Part 3: Judgment

Youtube: Judgment

The subject of judgment is probably one of the most controversial in our spiritual studies. For the most part, our attitude toward judgment is based on this passage from Matthew:

“Judge not, that you be not judged. For with the judgment you pronounce you will be judged, and the measure you give will be the measure you get. Why do you see the speck that is in your brother’s eye, but do not notice the log that is in your own eye? (Matthew 7:1-3)

The message seems pretty straight forward. We should focus on correcting our own shortcomings before we criticize the shortcomings of others.

In this series we are treating judgment as a faculty rather than as a morally correct practice. The key to understanding judgment from this perspective is found in the line, “… the measure you give will be the measure you get.” The spiritual principle involved here could be stated like this: The level you see from is the level you experience. Emerson said it in a more direct way. “You can only see what you are.”

If you are driving and in a hurry and you hit a red light, you’ll experience the light differently than if you are relaxed. The light itself is what it is. Your state of mind gives it the meaning of good, bad, or indifferent. If you have a challenge in your life and you do not believe you are up to the task, you are using your faculty of judgment to degrade your quality of life, at least momentarily. Jesus also taught that we need not judge by appearances. We are not required to define ourselves according to a passing feeling of inadequacy.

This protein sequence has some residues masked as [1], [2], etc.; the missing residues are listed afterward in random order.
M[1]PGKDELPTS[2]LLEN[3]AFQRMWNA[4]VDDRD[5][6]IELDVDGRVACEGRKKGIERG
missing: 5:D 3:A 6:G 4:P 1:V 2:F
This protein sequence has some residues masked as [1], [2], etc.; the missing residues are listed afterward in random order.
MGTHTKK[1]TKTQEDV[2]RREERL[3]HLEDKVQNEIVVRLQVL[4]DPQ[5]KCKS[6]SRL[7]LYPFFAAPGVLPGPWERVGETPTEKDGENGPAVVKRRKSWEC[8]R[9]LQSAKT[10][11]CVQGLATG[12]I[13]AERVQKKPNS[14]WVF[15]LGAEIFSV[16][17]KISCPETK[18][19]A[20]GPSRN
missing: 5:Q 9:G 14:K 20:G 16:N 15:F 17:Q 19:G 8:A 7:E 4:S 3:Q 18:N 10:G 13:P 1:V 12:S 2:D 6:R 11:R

Next time you are confronted with a challenge, try using your faculty of judgment like this: Things are not as they appear. Greater good is now unfolding through this situation. God’s perfect wisdom shows me the best and highest way to my greater good.

When this attitude becomes the measure you give, you can be sure that the measure you get will be equally rewarding.

2 thoughts on “Part 3: Judgment

  1. It seems that when most people speak of judging, it is in a negative sense. True judgment is discernment, in both positive and negative ways. This kind of judgment is a skill that we all need to develop in order to manage our lives as human beings.

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